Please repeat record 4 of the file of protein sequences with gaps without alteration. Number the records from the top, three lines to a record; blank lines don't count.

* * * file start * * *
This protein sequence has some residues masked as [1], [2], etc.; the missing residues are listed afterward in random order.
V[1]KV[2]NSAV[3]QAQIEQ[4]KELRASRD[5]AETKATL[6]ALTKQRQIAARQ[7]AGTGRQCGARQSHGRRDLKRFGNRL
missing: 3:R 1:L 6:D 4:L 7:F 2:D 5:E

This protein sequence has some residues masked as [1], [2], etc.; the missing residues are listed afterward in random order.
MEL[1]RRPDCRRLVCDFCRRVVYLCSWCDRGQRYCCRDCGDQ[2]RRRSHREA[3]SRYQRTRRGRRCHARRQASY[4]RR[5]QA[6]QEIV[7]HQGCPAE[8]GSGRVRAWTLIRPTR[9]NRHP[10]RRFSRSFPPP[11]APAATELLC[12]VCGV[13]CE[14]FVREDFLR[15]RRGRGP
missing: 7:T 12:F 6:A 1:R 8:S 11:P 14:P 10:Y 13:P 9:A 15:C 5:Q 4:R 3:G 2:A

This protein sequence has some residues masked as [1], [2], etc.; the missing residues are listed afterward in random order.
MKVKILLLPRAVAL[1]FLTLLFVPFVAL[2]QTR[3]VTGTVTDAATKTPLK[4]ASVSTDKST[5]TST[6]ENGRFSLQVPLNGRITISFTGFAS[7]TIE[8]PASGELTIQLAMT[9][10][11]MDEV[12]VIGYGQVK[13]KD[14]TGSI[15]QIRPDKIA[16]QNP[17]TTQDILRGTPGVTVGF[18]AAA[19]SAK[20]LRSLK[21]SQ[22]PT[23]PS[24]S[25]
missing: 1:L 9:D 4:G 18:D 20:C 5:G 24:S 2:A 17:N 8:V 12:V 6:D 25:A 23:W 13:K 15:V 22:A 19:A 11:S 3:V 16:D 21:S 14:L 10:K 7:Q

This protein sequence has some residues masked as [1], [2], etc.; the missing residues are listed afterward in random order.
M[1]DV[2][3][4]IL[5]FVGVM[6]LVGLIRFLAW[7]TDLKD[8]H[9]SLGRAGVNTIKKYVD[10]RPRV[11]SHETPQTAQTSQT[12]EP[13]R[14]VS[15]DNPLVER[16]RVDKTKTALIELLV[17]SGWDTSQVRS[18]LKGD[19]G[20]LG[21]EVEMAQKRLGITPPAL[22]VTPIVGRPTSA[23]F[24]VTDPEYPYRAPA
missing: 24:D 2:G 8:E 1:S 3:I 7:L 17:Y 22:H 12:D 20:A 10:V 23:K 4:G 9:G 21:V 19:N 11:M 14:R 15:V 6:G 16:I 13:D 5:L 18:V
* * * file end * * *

This protein sequence has some residues masked as [1], [2], etc.; the missing residues are listed afterward in random order.
M[1]DV[2][3][4]IL[5]FVGVM[6]LVGLIRFLAW[7]TDLKD[8]H[9]SLGRAGVNTIKKYVD[10]RPRV[11]SHETPQTAQTSQT[12]EP[13]R[14]VS[15]DNPLVER[16]RVDKTKTALIELLV[17]SGWDTSQVRS[18]LKGD[19]G[20]LG[21]EVEMAQKRLGITPPAL[22]VTPIVGRPTSA[23]F[24]VTDPEYPYRAPA
missing: 24:D 2:G 8:E 1:S 3:I 7:L 17:Y 22:H 12:D 20:A 10:V 23:K 4:G 9:G 21:V 19:N 11:M 14:R 15:V 6:G 16:I 13:D 5:L 18:V